THE OWNER of Twisted Sisterz says she will continue to sell golliwogs in her High Street shop in Fremantle, despite a customer being incensed by the controversial dolls.

Britt Gintzburger, 44, was in the boho store when she saw the gollis and blew a gasket.

“There is nothing positive about these dolls at all,” she says.

“They remind me of the minstrel show and we all know how vulgar that was.

“Put you yourself in the shoes of Aboriginal and black people—how would they feel?

“I was quite shocked. Sisterz is quite a cool shop. These dolls seemed totally out of place.”

• Golliwogs on sale in Twisted Sisterz.

• Golliwogs on sale in Twisted Sisterz.

Sisterz owner Renate Jamieson says that since opening 15 months ago she’s had only two complaints.

“These dolls are very popular. Only a few days ago a young hippy couple bought one for their baby,” she says.

“I’ve been selling these dolls for 10 years and loads have been bought by Aboriginals and people from Papua New Guinea.

“I am not a racist and have no intent to offend anyone whatsoever. When I was young my family were quite poor and I had a golliwog which I loved.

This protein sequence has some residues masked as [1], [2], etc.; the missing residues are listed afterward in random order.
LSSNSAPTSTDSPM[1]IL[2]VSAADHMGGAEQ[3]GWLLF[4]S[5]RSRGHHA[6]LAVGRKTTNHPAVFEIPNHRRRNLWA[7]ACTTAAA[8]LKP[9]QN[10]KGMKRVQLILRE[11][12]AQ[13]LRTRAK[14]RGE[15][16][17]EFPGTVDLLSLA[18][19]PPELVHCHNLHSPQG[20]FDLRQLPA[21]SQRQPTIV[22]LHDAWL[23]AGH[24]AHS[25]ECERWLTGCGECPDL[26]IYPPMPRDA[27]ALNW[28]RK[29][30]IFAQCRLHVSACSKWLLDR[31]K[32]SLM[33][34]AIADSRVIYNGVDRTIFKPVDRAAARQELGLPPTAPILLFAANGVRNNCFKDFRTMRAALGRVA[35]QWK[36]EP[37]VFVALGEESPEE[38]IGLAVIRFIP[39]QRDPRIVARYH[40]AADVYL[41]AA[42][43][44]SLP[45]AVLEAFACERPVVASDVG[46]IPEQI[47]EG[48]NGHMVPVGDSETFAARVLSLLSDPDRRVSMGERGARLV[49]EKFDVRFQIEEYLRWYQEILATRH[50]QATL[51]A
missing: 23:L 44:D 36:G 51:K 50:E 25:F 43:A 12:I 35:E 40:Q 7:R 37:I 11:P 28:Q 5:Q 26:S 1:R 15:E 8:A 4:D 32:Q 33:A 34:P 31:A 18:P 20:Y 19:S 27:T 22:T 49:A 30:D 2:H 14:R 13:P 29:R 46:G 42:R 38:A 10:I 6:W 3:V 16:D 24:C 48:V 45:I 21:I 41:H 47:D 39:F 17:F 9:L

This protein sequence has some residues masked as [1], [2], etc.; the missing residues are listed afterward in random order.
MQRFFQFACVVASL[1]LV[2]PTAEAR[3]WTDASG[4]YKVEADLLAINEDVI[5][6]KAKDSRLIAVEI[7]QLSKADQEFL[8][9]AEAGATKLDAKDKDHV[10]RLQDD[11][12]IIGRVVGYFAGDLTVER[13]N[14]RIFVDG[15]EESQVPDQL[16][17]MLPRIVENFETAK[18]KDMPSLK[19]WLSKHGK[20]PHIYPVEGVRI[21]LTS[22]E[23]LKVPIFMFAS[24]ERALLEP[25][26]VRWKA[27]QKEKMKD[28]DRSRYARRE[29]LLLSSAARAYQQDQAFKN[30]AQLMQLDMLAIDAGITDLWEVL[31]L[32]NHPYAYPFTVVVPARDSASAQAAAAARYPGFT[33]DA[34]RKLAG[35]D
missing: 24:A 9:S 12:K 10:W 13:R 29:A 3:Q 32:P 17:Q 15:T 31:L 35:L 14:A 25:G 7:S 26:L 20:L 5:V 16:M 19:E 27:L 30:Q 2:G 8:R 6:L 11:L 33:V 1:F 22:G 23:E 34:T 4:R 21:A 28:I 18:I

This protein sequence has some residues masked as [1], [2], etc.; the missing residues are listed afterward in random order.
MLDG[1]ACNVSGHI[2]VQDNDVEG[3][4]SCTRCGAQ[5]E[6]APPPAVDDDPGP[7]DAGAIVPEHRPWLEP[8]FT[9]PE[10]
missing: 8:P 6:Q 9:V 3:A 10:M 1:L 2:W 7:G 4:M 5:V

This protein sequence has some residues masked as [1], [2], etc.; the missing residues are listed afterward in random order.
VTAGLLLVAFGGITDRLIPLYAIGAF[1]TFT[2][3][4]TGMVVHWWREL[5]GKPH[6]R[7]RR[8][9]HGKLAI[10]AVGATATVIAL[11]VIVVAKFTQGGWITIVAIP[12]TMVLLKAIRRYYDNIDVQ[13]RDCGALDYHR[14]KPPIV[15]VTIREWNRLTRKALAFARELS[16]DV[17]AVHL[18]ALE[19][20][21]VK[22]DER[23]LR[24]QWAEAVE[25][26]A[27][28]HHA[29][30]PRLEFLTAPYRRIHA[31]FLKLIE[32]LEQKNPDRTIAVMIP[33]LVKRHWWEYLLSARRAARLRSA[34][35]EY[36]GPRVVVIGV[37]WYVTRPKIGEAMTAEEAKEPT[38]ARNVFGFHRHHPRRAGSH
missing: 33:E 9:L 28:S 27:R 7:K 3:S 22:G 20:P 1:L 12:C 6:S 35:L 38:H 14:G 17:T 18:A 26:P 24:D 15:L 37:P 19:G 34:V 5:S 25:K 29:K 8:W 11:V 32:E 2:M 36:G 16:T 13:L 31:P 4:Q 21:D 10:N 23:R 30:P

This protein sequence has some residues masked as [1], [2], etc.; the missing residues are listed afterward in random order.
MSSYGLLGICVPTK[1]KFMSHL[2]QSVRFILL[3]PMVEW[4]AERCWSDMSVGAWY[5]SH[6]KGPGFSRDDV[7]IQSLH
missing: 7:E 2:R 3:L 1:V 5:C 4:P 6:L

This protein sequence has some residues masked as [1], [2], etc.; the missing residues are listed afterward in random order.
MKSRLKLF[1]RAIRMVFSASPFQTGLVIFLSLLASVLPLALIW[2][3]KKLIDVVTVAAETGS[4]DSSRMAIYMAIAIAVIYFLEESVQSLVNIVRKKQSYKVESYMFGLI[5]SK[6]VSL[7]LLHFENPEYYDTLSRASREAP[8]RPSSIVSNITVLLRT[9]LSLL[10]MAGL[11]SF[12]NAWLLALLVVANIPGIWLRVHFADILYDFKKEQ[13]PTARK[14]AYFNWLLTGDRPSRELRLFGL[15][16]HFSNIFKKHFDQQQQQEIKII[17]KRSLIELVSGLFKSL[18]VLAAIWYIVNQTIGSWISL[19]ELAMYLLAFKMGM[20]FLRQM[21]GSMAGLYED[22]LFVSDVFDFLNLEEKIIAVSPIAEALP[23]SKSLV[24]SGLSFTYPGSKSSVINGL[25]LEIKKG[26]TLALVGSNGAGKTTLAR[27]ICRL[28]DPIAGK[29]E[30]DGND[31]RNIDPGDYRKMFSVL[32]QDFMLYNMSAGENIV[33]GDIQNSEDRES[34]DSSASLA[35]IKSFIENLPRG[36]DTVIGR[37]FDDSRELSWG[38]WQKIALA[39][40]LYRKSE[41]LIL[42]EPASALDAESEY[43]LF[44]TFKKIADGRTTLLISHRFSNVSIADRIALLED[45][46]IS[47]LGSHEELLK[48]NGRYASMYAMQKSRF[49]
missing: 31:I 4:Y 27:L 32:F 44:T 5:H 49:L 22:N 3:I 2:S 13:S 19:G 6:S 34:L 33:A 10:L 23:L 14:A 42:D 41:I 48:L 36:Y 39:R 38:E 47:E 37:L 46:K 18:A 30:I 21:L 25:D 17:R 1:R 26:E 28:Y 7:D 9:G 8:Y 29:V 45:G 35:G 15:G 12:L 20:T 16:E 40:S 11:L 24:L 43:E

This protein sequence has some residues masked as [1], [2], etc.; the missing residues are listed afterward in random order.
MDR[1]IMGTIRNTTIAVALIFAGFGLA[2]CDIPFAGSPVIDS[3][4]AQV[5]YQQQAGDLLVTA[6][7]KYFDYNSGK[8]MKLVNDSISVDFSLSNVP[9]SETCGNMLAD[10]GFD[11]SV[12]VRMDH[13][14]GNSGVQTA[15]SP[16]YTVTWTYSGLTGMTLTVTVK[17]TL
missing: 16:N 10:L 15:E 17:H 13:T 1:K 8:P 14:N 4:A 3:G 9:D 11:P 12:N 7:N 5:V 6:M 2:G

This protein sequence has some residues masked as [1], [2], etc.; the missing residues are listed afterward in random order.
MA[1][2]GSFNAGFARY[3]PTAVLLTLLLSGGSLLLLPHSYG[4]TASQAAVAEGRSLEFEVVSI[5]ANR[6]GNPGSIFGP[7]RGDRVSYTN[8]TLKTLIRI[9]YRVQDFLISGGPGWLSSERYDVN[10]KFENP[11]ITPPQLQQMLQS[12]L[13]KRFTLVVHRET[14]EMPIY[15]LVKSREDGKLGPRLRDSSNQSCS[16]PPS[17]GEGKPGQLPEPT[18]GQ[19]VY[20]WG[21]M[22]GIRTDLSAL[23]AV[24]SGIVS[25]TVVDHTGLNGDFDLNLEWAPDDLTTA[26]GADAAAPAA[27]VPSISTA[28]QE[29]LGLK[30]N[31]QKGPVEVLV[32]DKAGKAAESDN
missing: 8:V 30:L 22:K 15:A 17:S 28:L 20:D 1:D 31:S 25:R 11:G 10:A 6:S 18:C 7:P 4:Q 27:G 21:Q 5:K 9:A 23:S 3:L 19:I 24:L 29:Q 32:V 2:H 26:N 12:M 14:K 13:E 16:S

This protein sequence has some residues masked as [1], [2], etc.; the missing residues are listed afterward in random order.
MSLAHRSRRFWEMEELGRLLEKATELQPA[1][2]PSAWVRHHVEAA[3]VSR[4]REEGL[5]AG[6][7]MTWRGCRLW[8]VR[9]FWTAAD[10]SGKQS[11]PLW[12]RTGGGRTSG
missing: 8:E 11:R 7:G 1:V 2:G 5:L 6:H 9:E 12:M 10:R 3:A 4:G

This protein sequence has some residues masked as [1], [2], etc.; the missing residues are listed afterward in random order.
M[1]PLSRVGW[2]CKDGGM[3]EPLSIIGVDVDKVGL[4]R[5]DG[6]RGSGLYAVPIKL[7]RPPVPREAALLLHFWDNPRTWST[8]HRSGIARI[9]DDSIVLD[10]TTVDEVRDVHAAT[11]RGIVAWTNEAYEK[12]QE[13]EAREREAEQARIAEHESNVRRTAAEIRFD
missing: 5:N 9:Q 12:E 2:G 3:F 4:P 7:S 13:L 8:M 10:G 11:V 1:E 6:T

“There’s a lot of nostalgia for people with these dolls.”

Ms Jamieson, who makes some of the dolls, says she has only had three complaints about the dolls in more than a decade.

The golliwog first appeared in children’s adventure books in the late 19th century.

The character was initially described as “a horrid sight, the blackest gnome”, but it turns out to be a friendly character with a “kind face”.

After the book became successful, the market was flooded with golliwog dolls.

In recent times the doll’s image has become extremely divisive: some feel it is a symbol of reviled racist stereotyping, while others view it as harmless nostalgia.



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